Soybeans provide an excellent source of protein and polyunsaturated fats, including omega-3 fats. In addition, soybeans contain isoflavones (or phytoestrogens), a type of phytochemical. Each gram of soy protein is associated with approximately 3.5 mg of isoflavones and is found in foods like tofu, tempeh, soy milk, and miso. Asian populations have been consuming soy foods as a regular part of the diet for centuries. At 30 grams per day, Japan's population consumes more soy protein than any other nation. Americans consume less than one gram per day, on average.
image from Soy Connection
In 1999, the FDA approved a health claim for soy linking its intake with the prevention of heart disease. Since that time, thousands of scientific papers have been written linking soy with the reduced incidence of cardiovascular disease, osteoporosis, breast & prostate cancers, type 2 diabetes, and menopausal symptoms. However, much more research is still needed before anything can be said conclusively.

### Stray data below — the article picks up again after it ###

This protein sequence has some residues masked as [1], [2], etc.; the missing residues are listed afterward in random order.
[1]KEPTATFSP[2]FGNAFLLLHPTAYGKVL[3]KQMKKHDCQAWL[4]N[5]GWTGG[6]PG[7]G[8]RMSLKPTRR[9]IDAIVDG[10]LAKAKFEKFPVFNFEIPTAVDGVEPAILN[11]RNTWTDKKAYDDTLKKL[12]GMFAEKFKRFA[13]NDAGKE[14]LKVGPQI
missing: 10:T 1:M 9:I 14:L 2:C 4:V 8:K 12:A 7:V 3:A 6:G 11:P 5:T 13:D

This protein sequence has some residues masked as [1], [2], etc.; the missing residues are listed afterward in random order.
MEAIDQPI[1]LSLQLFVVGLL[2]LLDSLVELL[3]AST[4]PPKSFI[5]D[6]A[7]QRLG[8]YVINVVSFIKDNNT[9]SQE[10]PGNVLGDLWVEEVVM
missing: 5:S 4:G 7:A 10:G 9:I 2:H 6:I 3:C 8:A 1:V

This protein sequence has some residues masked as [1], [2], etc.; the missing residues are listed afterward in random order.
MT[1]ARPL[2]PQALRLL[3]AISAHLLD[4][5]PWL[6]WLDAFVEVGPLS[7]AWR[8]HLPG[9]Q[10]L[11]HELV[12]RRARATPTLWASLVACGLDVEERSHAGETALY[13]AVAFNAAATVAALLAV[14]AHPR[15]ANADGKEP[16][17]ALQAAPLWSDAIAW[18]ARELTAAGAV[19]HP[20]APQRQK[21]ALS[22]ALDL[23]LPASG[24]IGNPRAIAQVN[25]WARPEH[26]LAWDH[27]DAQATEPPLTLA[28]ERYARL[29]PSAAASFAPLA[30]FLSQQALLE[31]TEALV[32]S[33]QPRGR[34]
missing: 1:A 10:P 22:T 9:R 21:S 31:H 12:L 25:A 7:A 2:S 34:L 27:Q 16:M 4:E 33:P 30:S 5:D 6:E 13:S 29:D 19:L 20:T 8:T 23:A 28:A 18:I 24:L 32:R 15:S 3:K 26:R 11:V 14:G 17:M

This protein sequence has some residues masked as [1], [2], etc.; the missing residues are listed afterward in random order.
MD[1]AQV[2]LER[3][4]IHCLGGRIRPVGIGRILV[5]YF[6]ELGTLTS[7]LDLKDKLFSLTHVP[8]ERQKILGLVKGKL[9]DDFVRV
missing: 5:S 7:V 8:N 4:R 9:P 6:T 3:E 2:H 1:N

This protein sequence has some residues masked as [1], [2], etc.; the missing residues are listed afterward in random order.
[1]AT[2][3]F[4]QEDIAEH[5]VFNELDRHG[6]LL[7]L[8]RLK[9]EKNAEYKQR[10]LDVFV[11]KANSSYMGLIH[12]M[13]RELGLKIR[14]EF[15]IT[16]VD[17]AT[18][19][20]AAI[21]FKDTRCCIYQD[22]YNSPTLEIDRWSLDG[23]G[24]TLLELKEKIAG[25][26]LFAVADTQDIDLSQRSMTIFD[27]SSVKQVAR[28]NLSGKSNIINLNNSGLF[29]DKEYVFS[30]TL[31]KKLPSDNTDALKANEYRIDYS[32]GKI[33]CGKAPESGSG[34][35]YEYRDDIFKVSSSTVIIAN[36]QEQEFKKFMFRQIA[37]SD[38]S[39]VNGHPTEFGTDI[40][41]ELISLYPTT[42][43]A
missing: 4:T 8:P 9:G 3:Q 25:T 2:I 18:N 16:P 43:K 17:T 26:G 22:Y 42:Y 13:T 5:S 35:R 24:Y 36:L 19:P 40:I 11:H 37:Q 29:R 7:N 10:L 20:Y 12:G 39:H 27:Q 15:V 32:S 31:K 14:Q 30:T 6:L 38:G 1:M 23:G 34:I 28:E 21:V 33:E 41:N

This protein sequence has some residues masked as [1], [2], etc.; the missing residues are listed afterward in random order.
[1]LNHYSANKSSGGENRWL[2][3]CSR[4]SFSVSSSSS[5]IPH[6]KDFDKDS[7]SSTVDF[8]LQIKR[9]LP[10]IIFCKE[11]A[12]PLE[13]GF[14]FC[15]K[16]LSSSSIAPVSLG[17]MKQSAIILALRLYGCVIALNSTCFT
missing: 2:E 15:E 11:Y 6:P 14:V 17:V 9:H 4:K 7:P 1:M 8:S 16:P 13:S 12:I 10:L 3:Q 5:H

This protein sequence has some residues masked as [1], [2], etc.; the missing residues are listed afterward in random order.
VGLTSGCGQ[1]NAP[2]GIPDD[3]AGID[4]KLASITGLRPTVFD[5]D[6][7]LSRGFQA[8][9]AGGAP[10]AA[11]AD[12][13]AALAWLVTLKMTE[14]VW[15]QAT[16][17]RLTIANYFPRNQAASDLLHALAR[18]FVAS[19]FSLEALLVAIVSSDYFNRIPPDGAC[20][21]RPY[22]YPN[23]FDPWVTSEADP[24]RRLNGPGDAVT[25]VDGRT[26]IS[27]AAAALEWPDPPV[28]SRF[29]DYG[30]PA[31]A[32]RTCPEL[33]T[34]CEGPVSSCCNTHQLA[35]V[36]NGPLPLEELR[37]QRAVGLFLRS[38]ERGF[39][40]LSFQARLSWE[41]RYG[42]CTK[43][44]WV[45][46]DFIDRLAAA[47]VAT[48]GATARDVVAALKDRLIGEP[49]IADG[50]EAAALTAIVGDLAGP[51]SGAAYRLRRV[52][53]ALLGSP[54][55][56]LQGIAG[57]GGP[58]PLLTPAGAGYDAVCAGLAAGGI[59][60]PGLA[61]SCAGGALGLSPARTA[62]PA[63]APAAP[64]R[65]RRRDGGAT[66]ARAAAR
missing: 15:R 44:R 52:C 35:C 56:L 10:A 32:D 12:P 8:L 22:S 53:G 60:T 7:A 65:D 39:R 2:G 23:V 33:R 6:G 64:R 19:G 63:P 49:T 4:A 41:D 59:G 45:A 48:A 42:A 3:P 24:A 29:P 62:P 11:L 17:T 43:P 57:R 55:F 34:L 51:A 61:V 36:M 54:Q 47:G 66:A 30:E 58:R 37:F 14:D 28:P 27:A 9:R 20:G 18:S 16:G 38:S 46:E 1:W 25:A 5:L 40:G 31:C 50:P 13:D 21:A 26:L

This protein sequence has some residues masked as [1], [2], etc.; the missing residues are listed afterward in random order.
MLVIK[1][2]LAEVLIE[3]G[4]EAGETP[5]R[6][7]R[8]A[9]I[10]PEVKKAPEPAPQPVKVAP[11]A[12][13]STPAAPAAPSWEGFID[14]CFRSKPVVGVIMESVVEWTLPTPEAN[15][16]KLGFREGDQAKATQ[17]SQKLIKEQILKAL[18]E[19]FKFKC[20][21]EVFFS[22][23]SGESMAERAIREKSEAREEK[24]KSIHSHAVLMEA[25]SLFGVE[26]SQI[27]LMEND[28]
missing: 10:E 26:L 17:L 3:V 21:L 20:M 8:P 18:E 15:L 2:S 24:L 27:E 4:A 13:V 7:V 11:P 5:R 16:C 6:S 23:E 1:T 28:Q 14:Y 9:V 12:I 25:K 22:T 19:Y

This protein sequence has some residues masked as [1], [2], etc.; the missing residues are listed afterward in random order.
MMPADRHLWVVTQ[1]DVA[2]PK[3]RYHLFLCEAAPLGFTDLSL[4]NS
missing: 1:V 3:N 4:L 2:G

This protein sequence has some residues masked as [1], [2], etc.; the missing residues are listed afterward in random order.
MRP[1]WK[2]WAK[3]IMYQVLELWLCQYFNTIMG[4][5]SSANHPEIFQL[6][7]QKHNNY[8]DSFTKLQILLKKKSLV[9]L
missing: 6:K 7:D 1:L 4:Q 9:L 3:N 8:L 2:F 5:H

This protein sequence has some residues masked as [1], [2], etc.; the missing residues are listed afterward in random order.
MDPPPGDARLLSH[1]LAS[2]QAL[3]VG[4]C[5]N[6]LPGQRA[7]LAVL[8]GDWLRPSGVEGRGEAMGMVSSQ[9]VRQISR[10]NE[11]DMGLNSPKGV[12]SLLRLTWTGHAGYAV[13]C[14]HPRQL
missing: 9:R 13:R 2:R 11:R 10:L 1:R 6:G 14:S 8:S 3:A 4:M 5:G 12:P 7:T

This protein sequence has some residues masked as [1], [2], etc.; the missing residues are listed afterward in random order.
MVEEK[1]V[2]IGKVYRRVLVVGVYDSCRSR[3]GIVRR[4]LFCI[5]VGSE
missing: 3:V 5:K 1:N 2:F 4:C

One of the major questions surrounding soy is whether its consumption is contraindicated in women with estrogen-sensitive breast cancer. According to soy expert Mark Messina, PhD, no human studies have linked soy or isoflavones adversely with markers of breast cancer risk. According to Messina, tumor growth is positively related to the degree to which the soy product has been processed. Therefore, it is best to choose soy products that have been minimally processed (eg, whole soy flour).
Another common question regarding soy intake is whether it has feminizing effects on men. According to a recent article examining data from over 150 studies, published in the journal Fertility and Sterility, soy consumption was not found to have any effect on circulating levels of testosterone or estrogen, sperm count, semen quality, breast size, or erectile function in men. It has also been noted that many concerns about high doses of soy isoflavones have come from the use of pills or powders that provide much more than that supplied in the diet.
Bottom Line: Stay away from soy supplements and go for the real, unprocessed stuff!